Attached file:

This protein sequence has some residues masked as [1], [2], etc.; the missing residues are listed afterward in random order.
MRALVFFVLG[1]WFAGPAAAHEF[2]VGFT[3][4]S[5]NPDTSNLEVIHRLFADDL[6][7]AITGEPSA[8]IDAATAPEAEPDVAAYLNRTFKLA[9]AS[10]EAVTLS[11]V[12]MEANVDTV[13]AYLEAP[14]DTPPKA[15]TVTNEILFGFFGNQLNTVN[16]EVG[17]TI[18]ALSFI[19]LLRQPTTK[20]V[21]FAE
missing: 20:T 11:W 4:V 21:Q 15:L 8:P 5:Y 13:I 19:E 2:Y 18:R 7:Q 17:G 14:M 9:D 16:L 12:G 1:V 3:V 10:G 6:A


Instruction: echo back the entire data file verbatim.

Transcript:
This protein sequence has some residues masked as [1], [2], etc.; the missing residues are listed afterward in random order.
MRALVFFVLG[1]WFAGPAAAHEF[2]VGFT[3][4]S[5]NPDTSNLEVIHRLFADDL[6][7]AITGEPSA[8]IDAATAPEAEPDVAAYLNRTFKLA[9]AS[10]EAVTLS[11]V[12]MEANVDTV[13]AYLEAP[14]DTPPKA[15]TVTNEILFGFFGNQLNTVN[16]EVG[17]TI[18]ALSFI[19]LLRQPTTK[20]V[21]FAE
missing: 20:T 11:W 4:V 21:Q 15:L 8:P 5:Y 13:I 19:E 2:Y 18:R 7:Q 17:G 14:M 9:D 16:L 12:G 1:V 3:V 10:G 6:A